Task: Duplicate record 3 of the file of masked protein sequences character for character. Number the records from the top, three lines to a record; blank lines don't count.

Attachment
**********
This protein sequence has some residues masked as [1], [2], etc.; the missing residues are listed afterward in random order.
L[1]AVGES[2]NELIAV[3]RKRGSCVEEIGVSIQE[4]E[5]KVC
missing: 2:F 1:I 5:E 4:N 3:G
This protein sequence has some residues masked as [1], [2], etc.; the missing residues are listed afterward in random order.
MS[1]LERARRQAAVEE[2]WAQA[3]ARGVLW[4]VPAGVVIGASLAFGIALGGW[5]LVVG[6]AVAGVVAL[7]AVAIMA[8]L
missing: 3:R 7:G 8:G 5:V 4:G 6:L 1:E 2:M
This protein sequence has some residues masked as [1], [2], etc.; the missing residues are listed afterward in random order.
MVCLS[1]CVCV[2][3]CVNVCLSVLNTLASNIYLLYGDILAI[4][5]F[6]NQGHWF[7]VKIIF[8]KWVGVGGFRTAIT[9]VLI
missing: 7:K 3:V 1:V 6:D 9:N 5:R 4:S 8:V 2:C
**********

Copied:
This protein sequence has some residues masked as [1], [2], etc.; the missing residues are listed afterward in random order.
MVCLS[1]CVCV[2][3]CVNVCLSVLNTLASNIYLLYGDILAI[4][5]F[6]NQGHWF[7]VKIIF[8]KWVGVGGFRTAIT[9]VLI
missing: 7:K 3:V 1:V 6:D 9:N 5:R 4:S 8:V 2:C